In January, Lenovo tipped its strategic hand on smartphones, unveiling the big 5-inch screen “Rendezvous” K900 Ideaphone and others at the Consumer Electronics Show in Las Vegas. The world’s No. 2 PC maker demonstrated it clearly was serious about becoming a global player in the Apple iPhone and Samsung Galaxy dominated market with the device that it said “packs it all in” in terms of features.
But there won’t be one building off the “Think” brand, Lenovo says. (This blog has been updated and revised to reflect new information from Lenovo.)
Responding to a report in China today about a “Think” phone, Lenovo told WRALTechWire this afternoon the story was “inaccurate.”
“We have not announced plans for a ThinkPad smartphone,” the company said. “Our executive stated that we continuously evaluate opportunities for growth, including things like new technologies, designs, markets and form factors.”
Kristy Fair, part of the Global Communications team at Lenovo, said the initial report was based on information “taken out of context. …Our executive stated that we continuously evaluate opportunities for growth, including things like new technologies, designs, markets and form factors.”
Lenovo, which operates its global executive headquarters in Morrisville, hosteda big pep rally of sorts for its employees across the Americas in Raleigh today with some 3,000 people expected to jam the convention center. And there was a great deal of talk about smartphones, tablets and other Internet-connected devices in addition to about PCs.
While Lenovo continues to threaten HP for the world’s No. 1 ranking in PC sales, the standard desktop and laptop markets are in trouble as more people worldwide shift to cheaper tablets and smartphones.
Lenovo Chairman and Chief Executive Officer Yang Yuanqing, who spoke at today’s kickoff, has been repositioning the company to capitalize on the “PC-plus” era, as he sees it. Yuanqing wants Lenovo to become the world leader in Internet connect devices. And even as Lenovo cooled talk that it might buy smartphone maker BlackBerry, reports surfaced that the company could acquire the phone business of NEC. The two firms are already PC partners in Japan.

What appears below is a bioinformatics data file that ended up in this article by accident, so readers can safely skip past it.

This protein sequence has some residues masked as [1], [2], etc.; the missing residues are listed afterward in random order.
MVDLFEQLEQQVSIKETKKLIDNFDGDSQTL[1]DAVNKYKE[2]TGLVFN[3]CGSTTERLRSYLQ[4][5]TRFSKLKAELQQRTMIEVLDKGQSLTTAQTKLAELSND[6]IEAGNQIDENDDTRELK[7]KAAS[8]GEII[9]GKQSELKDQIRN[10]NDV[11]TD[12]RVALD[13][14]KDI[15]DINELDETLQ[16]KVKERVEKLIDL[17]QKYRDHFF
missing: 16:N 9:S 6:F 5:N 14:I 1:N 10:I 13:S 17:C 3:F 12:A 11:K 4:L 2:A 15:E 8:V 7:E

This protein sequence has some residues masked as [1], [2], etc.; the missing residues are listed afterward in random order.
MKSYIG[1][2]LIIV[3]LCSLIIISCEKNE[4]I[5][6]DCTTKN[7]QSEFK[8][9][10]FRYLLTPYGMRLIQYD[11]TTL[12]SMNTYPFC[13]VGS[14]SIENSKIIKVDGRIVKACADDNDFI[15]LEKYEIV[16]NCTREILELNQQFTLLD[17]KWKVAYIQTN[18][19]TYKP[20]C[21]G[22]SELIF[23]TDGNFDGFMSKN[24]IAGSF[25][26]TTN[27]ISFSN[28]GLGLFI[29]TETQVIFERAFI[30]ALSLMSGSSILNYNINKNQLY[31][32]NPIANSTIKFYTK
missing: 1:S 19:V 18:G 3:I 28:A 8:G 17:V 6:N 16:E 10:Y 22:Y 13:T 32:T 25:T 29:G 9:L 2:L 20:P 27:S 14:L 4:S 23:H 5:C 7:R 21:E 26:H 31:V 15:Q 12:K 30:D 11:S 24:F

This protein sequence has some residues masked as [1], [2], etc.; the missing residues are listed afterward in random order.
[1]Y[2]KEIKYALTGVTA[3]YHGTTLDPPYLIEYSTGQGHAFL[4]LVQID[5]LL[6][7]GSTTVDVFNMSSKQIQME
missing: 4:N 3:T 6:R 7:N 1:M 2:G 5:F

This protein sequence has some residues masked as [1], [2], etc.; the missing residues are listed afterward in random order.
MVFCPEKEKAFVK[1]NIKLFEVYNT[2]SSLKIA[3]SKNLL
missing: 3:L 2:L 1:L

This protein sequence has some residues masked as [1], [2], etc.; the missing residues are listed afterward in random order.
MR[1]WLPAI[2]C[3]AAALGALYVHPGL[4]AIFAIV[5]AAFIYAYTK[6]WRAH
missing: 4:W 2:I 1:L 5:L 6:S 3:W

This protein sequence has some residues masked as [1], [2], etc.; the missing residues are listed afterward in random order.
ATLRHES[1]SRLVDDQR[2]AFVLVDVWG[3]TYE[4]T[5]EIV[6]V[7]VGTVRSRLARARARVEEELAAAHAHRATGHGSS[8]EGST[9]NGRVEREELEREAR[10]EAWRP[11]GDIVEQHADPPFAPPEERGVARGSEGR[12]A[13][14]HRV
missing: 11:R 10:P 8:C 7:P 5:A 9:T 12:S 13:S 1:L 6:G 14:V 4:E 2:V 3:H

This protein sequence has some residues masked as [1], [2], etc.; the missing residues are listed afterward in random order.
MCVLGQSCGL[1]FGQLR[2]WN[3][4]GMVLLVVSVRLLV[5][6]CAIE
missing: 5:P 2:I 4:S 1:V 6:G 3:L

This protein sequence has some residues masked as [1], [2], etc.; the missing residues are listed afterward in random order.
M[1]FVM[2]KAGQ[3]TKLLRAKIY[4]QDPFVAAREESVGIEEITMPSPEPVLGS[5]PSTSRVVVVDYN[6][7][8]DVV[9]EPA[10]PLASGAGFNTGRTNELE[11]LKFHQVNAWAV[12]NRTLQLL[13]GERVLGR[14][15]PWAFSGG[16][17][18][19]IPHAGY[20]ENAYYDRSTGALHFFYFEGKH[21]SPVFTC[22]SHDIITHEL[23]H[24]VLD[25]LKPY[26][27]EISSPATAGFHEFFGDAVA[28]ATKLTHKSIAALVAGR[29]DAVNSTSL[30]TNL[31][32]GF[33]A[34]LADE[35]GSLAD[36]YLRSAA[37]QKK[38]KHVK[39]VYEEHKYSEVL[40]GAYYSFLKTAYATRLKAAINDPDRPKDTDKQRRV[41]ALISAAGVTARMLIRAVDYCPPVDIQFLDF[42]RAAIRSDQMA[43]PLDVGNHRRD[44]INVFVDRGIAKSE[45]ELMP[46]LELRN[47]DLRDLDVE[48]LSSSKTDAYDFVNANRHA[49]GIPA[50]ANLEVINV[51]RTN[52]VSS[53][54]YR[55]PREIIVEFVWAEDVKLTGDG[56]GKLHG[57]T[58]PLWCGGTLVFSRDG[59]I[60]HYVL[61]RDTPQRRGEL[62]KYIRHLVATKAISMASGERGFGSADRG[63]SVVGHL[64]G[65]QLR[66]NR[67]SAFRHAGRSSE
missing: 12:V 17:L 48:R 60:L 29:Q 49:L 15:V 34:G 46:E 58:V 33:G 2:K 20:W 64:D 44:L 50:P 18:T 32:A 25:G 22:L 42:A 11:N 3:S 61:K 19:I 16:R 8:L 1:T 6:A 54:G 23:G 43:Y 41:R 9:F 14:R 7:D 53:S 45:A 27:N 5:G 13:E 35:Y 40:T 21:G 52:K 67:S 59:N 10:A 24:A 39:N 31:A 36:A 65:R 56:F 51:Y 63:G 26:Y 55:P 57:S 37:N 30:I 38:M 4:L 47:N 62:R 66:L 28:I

Under his direction, Lenovo is rapidly emerging as a global player in smartphones, especially in China with its “LePhone” products. In recent months, the company has begun selling phones in several other countries. But executives have said on numerous occasions there won’t be a Lenovo smartphone available in North America until Lenovo has more market penetration.
“Think” is an even more important word at Lenovo following a corporate reorganization in January when Yang created two operating groups – Lenovo Business Group and Lenovo Think Group.
Interestingly, the Think group is tasked with focusing on “premium products.”
At the time of the announcement, Lenovo explained the changes:
“Lenovo Business Group (LBG), led by Liu Jun, senior vice president, will focus on the mainstream consumer/commercial desktop, notebook PC and tablet businesses. Previously, Liu Jun led the company’s Mobile Internet and Digital Home (MIDH) business. The MIDH product portfolio, including smartphones, will be incorporated into the new LBG.
“Think Business Group (TBG), led by Peter Hortensius, senior vice president, will focus on premium products in both the commercial and consumer segments, as well as enterprise solutions (such as servers and storage) and workstations. Hortensius previously led the company’s global Product Group, which was primarily focused on PCs.”
The reorganization took effect April 1.
Lenovo also recently realigned its global operations with all Americas operations now under one umbrella.
[LENOVO ARCHIVE: Check out eight years of Lenovo stories as reported in WRAL Tech Wire.]